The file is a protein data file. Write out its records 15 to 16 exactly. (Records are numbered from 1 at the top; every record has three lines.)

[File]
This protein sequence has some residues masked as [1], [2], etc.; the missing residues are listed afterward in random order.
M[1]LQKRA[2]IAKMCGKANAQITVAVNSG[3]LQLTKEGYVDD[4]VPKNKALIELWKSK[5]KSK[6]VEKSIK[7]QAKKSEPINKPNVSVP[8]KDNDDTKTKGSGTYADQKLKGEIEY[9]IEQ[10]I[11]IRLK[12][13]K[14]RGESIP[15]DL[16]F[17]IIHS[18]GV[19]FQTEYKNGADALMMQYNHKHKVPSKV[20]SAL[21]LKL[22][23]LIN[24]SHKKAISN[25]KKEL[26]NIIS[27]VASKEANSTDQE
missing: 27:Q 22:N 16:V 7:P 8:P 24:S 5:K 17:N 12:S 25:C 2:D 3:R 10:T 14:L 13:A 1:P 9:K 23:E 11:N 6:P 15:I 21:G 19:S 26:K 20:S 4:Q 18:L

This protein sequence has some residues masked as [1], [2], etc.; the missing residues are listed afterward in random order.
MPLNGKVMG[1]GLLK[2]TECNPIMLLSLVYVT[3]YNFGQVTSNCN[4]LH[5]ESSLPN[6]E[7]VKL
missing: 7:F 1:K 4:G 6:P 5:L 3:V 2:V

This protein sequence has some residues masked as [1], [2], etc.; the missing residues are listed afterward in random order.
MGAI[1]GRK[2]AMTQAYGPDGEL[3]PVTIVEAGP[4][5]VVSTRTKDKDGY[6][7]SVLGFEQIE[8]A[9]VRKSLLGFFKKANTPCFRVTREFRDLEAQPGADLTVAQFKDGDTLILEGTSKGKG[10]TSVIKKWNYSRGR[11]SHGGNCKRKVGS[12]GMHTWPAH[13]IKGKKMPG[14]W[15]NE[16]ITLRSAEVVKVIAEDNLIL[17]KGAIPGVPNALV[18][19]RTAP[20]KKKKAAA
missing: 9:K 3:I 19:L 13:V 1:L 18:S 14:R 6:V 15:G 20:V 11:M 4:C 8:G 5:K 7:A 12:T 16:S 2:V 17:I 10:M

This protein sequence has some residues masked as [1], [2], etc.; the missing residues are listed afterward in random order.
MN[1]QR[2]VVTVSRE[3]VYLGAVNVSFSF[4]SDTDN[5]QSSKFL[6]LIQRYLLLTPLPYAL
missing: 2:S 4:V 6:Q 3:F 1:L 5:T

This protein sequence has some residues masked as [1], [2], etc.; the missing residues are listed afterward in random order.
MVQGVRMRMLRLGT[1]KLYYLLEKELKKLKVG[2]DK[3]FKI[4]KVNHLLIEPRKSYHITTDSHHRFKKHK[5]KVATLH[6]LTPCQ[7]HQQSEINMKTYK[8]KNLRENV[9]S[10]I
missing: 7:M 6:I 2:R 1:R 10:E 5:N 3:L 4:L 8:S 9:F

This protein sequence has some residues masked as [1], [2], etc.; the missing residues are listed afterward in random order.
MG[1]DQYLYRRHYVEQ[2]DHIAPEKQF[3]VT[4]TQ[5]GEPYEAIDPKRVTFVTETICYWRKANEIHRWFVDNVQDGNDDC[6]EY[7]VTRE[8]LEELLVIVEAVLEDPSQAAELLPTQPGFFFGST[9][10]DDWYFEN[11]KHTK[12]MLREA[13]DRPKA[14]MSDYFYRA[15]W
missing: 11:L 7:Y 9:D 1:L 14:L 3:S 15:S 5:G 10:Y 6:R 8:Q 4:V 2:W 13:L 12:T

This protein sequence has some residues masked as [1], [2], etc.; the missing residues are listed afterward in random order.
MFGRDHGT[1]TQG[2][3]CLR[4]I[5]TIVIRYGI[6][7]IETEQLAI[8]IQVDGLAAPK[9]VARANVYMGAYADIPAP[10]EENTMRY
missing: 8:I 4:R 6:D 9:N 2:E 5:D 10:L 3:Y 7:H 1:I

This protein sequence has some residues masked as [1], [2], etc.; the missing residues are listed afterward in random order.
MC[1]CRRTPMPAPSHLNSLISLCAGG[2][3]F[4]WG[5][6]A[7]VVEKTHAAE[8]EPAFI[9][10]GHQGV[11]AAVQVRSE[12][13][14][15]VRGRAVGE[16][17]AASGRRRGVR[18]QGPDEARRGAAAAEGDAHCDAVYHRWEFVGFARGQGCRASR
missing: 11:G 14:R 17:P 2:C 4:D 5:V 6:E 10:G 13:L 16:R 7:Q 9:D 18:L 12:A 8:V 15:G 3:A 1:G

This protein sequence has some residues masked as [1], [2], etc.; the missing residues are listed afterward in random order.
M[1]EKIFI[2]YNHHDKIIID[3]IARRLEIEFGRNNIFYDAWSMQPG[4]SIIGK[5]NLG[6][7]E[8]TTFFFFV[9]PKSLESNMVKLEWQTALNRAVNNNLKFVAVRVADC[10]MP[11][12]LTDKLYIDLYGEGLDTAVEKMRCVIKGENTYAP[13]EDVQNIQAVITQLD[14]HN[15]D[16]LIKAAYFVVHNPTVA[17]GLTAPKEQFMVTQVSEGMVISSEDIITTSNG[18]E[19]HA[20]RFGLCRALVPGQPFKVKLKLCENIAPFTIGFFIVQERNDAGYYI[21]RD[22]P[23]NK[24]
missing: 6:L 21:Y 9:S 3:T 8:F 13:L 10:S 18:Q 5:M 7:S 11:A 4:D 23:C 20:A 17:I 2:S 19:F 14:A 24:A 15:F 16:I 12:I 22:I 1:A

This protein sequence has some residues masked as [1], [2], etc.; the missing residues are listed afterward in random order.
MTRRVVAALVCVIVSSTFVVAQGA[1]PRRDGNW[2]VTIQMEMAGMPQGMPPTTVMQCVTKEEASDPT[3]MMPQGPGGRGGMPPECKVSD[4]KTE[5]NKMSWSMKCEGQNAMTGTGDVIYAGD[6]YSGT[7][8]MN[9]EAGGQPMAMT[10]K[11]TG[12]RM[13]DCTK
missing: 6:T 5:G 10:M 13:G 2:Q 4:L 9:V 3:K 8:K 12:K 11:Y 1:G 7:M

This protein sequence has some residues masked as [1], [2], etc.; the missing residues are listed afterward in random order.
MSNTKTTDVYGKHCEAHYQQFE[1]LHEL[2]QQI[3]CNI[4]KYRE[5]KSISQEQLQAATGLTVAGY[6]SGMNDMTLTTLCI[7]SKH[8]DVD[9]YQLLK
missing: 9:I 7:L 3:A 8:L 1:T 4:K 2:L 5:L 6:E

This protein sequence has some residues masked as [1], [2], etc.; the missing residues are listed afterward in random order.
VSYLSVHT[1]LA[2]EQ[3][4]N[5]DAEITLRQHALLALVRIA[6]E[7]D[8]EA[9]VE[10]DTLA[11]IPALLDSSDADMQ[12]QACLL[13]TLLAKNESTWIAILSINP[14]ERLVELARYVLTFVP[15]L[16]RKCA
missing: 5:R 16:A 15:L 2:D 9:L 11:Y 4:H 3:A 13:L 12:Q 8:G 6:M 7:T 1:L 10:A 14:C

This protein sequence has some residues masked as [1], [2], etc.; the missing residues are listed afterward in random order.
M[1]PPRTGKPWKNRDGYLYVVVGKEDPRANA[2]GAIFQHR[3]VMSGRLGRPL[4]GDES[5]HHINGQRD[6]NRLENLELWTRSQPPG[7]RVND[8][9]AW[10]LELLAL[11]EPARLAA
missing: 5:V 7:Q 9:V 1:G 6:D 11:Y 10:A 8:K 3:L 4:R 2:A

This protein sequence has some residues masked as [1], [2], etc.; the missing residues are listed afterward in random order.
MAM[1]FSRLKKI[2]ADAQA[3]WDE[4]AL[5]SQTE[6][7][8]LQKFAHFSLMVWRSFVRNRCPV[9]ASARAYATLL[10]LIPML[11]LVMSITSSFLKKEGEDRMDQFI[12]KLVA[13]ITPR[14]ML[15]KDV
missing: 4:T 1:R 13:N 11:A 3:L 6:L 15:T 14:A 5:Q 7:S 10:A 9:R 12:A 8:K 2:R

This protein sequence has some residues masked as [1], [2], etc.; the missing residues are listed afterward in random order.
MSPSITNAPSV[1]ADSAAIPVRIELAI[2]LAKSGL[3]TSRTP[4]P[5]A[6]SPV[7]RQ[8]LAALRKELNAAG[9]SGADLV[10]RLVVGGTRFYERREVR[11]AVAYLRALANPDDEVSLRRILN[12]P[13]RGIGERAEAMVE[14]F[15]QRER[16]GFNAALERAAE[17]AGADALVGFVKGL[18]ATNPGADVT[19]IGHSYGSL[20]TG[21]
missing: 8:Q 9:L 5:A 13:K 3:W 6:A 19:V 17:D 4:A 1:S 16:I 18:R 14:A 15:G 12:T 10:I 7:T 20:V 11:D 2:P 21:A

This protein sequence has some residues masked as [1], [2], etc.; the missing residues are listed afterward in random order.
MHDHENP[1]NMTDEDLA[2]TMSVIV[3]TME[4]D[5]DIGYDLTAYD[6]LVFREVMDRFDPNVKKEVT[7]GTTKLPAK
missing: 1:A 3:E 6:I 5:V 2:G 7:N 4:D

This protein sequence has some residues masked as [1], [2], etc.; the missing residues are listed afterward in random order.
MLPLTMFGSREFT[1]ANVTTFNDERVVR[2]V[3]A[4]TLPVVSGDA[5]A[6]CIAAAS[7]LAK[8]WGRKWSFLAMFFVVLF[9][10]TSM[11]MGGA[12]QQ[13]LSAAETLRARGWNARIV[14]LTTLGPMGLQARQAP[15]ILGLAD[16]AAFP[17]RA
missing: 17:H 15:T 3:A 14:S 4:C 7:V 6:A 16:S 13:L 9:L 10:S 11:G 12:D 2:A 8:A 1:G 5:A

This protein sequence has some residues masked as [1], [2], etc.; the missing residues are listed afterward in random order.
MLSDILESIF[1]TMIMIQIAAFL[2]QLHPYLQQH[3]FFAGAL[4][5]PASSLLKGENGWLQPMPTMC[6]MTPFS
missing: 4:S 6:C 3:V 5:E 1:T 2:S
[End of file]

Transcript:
This protein sequence has some residues masked as [1], [2], etc.; the missing residues are listed afterward in random order.
MSPSITNAPSV[1]ADSAAIPVRIELAI[2]LAKSGL[3]TSRTP[4]P[5]A[6]SPV[7]RQ[8]LAALRKELNAAG[9]SGADLV[10]RLVVGGTRFYERREVR[11]AVAYLRALANPDDEVSLRRILN[12]P[13]RGIGERAEAMVE[14]F[15]QRER[16]GFNAALERAAE[17]AGADALVGFVKGL[18]ATNPGADVT[19]IGHSYGSL[20]TG[21]
missing: 8:Q 9:L 5:A 13:K 3:W 6:A 19:V 17:D 4:A 1:S 16:I 18:R 14:A 15:G 12:T 10:I 7:T 20:V 11:D 2:P 21:A

This protein sequence has some residues masked as [1], [2], etc.; the missing residues are listed afterward in random order.
MHDHENP[1]NMTDEDLA[2]TMSVIV[3]TME[4]D[5]DIGYDLTAYD[6]LVFREVMDRFDPNVKKEVT[7]GTTKLPAK
missing: 1:A 3:E 6:I 5:V 2:G 7:N 4:D